By Courtney Nguyen
August 24, 2012

Stanford's Mallory Burdette won her first WTA-level match this year at the Bank of the West classic. (Getty Images)

If the recent Olympic games reminded us of anything it's that we, America, are a country of winners. I'm not talking about the fact that we tend to produce a heck of a whole lot of them, I'm talking about our unfailing ability (or need) to care only for those who finish first or have a chance to finish first. You can see that in the discussion that has already dominated the U.S. Open. Roger! Serena! Novak! Maria! Andy! Petra! If you're not in the mix for the crown your name will rarely come up.

Yet the other thing the Olympics taught us is that the compulsion to scream "Second place is the first loser!" from the top of the London Eye is a whole load of bull. Every athlete has a story and for 95 percent of them their success is not measured in medals, titles, or even wins. In tennis, winning one match, two matches, or even just qualifying is a career-defining success. You might not walk away with any hardware, but respect and a handful of people not whispering "Who is that?" as you walk to the locker room ain't nothin' to sneeze at.

So here are five players you may not know about who have a chance to do something special when the U.S. Open starts Monday.

Mallory Burdette (USA): The 21-year-old Stanford senior comes from a tennis family, with her two older sisters both four-time All-Americans at Stanford. Burdette won her first WTA match this summer, beating Anne Keothavong after receiving a wildcard at the Bank of the West Classic in -- you guessed it -- Stanford, and had set points on Marion Bartoli before nerves got the better of her. I watched Burdette at Stanford and was thoroughly impressed with her ability to take the ball early and redirect with pace. Burdette is into the main draw at the U.S. Open for the first time by virtue of earning the most points at two of three USTA Pro Circuit hard-court events to claim a wildcard. With her draw she could win not just one match but two. She'll open against Switzerland's Timea Bacsinszky (who has spent the bulk of her summer playing clay ITFs) and then the winner of Lucie Hradecka and Anabel Medina Garrigues in the second round. With a little help from her erratic opponents, Burdette could earn a third round match against Maria Sharapova.

Jeremy Chardy (FRA): Of the army of Mousquetaires that litter the ATP rankings board, Chardy is one of the less-familiar faces. He may not have the success of Jo-Wilfried Tsonga, the flair of Richard Gasquet, or the athleticism of Gael Monfils, but Chardy is a straight-up workhorse. He is soft-spoken to the point of shy, and he's a nice guy. "One of the good ones," one player told me. Chardy is currently hovering around his career-high of No. 31 (he's at No. 33 this week) and coming off a stellar couple of weeks in North America. In the last three weeks he beat Tsonga in Toronto and a pair of Andys (Murray and Roddick) en route to the quarterfinals in Cincinnati. With Rafael Nadal's withdrawal, Chardy actually secured the last seeded spot at No. 32, which means he has a series of winnable matches before a potential rematch with Tsonga in the third round.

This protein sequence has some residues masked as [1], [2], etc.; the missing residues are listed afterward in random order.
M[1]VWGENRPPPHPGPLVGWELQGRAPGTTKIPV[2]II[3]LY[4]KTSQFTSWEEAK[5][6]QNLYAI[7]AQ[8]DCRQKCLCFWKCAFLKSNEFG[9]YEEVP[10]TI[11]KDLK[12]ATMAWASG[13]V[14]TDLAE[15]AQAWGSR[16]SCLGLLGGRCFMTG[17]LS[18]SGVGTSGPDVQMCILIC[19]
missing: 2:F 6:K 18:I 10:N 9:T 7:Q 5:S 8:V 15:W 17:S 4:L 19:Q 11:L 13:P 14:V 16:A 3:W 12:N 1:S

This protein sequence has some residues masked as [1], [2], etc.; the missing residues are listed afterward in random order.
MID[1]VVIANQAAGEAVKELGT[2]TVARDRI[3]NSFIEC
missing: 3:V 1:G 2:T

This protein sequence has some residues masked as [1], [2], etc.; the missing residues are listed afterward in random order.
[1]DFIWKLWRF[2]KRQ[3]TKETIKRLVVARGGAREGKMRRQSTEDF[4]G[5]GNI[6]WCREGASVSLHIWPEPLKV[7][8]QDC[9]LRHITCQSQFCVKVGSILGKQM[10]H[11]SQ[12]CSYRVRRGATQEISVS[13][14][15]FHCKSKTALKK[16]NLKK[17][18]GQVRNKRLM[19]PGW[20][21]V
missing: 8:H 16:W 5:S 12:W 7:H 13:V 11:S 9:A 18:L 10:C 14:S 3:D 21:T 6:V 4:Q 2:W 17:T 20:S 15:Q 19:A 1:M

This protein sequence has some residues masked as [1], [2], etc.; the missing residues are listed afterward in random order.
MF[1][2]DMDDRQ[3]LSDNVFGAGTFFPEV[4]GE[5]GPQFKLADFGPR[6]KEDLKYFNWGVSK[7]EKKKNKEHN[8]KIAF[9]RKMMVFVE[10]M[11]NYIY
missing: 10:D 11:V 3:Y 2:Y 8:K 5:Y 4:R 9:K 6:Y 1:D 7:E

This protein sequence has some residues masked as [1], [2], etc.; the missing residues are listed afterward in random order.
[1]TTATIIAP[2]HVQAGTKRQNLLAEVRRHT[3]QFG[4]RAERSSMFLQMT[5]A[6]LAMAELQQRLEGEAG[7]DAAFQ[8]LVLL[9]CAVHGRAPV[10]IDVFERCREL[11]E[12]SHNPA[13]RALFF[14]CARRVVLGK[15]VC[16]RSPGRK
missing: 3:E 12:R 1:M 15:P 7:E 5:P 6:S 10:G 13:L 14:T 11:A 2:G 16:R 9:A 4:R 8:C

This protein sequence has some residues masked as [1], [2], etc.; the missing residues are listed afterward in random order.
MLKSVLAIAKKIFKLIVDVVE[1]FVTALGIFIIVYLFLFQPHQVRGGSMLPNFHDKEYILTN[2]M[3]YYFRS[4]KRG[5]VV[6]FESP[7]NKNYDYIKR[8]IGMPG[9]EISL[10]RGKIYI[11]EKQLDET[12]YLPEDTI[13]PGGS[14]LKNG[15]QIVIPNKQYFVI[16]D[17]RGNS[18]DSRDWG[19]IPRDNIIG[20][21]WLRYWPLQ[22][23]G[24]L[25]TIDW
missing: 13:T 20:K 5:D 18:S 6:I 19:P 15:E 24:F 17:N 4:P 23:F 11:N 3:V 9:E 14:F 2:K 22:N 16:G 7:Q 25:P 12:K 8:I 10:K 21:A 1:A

If that's not enough of a reason to track Chardy, follow him because he's a good friend of Serena Williams. Serena perked up when I asked her about practicing with Chardy at the Mouratoglou Academy in Paris over the summer. Chardy says Serena asked to return his serve, which he says she did with mixed results. Serena took great mock-umbrage.

"I totally returned all of Jeremy's serves. I don't know what he's talking about. He needs to come in here and be honest. I hit winners on him," she said laughing. "Basically he's not telling the truth."

Benoit Paire (FRA): Tennis fans crave the lovable crazies. France's Benoit Paire owns that space. Paire has had a breakout season, starting the year barely inside the Top 100 and rising to a career high No. 49 this week. But chances are you haven't caught a glimpse of good ol' Benoit. Often relegated the outer courts or stuck in qualies, Paire has yet to command the stage. That's a shame because in addition to having a thoroughly entertaining game that is full of shotmaking, he also has a highly combustible temperament that is worthy of its own dedicated YouTube channel. The guy will play points with his necklace in his mouth, go for shots that he has no business going for, and tank points just because he feels like it. I'm not saying it's always pretty, but it is always entertaining. Paire opens his U.S Open campaign against another entertaining young man, Grigor Dimitrov, and if you're at the Open that day you must pull up a seat.

Steve Darcis (BEL): The 28-year-old Belgian veteran is listed at 5-foot-10 on the ATP website but I'm going to have to call BS on that. Darcis, who has never looked taller than 5-foot-7 to me, is a small guy who never fails to punch way above his weight class. When he's having a good day he can pull off a bracket busting upset on any day and on any surface, much like he did at the Olympics when he ousted Tomas Berdych on the first day for his biggest win of the year. Then this week, Darcis beat Andy Roddick in Winston-Salem, winning two tiebreakers to win in straight sets. Now ranked No. 81 in the world, he'll kick off his U.S. Open against Tunisia's Malek Jaziri and could get a streaking Stanislas Wawrinka in Round 2. Keep an eye on him. He won't make the second week but he could shake things up early.

Camila Giorgi (ITA)

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